Steve Dillon R.I.P.


There are currently two months and nine days left of this lousy year that has taken so many good people from us, whilst leaving Donald Trump, Boris Johnson and Nigel Farage untouched, to name but three bastards who deserve never to have drawn breath on this Earth at all.

That impossibly long list now has added to it the name of Steve Dillon, English comic book artist, aged 54.

He’s not likely to mean much to anyone outside of those interested in comics, but those who enjoyed this summer’s TV adaptation of Preacher should have seen his name in the credits, because he co-created the comic with Garth Ennis, and drew every regular issue of the series.

I’m not going to pretend Steve Dillon was a favourite of mine. He didn’t draw in any kind of ornate manner, nor did he fill panels with detail, or create innovative layouts. Instead, he drew with a crisp, clean line, creating clear, concise imagery that conveyed the story without fuss, bother, or anything that spoke of ‘hey, isn’t Steve Dillon so fucking clever then?’ Compared to a lot of artists, that is fucking clever indeed.

I first learned of Steve Dillon when he was still a teenager, drawing the Steve Moore-written ‘Laser Eraser and Pressbutton’ series in the seminal magazine, Warrior. I have all copies of that run, with Dillon’s signature in red ink against his opening page in one issue. I met him at one of the Eighties’ UKCAC’s I attended, a quiet man with dark curly hair, cut short on his neck, wearing a long, dark grey coat. He was seven years younger than me, born the same year as my sister.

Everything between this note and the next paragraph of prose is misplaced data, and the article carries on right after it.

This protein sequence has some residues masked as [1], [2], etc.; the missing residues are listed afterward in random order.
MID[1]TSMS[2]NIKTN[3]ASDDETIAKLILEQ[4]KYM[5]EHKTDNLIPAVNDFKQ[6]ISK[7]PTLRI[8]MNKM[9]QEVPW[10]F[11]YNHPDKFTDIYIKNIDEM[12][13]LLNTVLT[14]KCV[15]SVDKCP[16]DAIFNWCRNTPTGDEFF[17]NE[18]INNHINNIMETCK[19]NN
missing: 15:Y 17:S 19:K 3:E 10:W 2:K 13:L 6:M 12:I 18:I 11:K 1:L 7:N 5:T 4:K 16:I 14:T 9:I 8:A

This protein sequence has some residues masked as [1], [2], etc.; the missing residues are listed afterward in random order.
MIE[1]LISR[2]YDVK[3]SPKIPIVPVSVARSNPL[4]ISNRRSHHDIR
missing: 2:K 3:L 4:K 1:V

It is terribly wrong for someone like him to have died before me. He should have had far longer, should have been free to draw many more pages. Preacher will be his monument, and there is a new onus on its makers to make it even better, so as to stand as a memorial deserving of standing beside the comic he drew.

It should not have to be what we will remember of him. He should have had more time to produce more things that would force to think long and hard before we chose one above the others.

 

2 thoughts on “Steve Dillon R.I.P.

  1. I’m most familiar with his work with Ennis, on their first run of the Punisher. Like Darwyn Cooke, way way too soon..

    1. Preacher aside, I had no strong feelings about his work. Nor did I know him or speak to him, other than to ask for an autograph. But he was part of that time I was an active fan, and the time when British creators were pressing into the comics business, and he was so much younger than me. Names and faces I can’t help but recall, that have splintered into so many unconnected lives, when once we were part of something, and not the first to have already left us. It makes me feel increasingly vulnerable.

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